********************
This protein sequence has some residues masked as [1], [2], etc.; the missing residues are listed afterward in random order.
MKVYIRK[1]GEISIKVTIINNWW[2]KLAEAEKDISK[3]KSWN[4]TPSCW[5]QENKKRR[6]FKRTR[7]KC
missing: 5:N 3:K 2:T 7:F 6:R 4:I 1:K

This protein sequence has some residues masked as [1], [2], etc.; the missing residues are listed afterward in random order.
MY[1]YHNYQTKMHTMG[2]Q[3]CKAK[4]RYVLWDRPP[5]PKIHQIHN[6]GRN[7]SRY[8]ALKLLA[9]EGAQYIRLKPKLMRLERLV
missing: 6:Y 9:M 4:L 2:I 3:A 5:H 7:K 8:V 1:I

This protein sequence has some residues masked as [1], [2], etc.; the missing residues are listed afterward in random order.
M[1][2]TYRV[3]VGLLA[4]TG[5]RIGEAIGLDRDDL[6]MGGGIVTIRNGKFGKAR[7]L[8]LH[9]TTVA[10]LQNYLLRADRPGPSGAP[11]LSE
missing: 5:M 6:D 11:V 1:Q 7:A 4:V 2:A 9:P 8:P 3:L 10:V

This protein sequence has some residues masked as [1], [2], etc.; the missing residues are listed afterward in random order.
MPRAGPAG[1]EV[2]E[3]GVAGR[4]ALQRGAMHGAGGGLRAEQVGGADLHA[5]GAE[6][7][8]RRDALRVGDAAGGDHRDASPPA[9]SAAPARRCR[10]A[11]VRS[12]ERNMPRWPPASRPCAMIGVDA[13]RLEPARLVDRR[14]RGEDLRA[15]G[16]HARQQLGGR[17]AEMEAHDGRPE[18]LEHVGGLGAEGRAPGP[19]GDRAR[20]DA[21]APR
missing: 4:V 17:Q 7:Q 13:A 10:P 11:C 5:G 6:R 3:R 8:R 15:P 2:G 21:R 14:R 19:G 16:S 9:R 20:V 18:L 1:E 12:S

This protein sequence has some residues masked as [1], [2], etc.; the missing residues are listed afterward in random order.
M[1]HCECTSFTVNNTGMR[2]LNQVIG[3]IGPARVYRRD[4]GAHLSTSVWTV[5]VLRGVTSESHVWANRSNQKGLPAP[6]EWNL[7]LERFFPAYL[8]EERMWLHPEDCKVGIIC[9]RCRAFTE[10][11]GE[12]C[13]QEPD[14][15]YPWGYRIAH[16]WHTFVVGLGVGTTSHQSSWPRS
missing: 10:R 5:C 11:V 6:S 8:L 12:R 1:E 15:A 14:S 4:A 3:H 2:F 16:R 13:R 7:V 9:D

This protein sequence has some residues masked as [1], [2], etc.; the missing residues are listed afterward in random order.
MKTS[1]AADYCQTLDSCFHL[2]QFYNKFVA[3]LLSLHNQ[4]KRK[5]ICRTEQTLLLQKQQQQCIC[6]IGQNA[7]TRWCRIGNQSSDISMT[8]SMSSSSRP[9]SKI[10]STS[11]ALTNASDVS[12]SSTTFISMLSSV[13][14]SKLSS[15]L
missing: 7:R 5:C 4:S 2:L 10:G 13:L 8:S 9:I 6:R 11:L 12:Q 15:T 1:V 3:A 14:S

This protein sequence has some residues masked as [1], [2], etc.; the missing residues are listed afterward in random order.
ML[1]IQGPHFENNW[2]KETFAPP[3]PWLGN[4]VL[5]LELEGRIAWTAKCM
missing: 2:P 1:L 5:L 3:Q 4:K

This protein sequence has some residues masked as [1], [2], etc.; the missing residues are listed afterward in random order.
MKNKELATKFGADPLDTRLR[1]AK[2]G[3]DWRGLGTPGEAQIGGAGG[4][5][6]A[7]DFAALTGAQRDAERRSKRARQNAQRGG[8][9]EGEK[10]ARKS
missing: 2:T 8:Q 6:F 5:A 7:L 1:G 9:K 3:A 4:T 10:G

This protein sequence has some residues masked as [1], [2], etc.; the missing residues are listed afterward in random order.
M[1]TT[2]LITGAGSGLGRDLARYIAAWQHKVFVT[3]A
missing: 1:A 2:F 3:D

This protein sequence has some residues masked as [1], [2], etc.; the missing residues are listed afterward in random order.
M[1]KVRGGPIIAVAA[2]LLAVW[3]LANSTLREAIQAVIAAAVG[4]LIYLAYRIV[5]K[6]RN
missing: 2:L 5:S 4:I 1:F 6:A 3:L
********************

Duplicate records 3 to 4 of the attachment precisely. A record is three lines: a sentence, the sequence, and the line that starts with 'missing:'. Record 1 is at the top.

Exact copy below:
This protein sequence has some residues masked as [1], [2], etc.; the missing residues are listed afterward in random order.
M[1][2]TYRV[3]VGLLA[4]TG[5]RIGEAIGLDRDDL[6]MGGGIVTIRNGKFGKAR[7]L[8]LH[9]TTVA[10]LQNYLLRADRPGPSGAP[11]LSE
missing: 5:M 6:D 11:V 1:Q 7:A 4:V 2:A 9:P 8:P 3:L 10:V

This protein sequence has some residues masked as [1], [2], etc.; the missing residues are listed afterward in random order.
MPRAGPAG[1]EV[2]E[3]GVAGR[4]ALQRGAMHGAGGGLRAEQVGGADLHA[5]GAE[6][7][8]RRDALRVGDAAGGDHRDASPPA[9]SAAPARRCR[10]A[11]VRS[12]ERNMPRWPPASRPCAMIGVDA[13]RLEPARLVDRR[14]RGEDLRA[15]G[16]HARQQLGGR[17]AEMEAHDGRPE[18]LEHVGGLGAEGRAPGP[19]GDRAR[20]DA[21]APR
missing: 4:V 17:Q 7:Q 13:A 10:P 11:C 5:G 6:R 3:R 8:R 15:P 2:G 21:R 14:R 19:G 16:S 9:R 20:V 18:L 1:E 12:S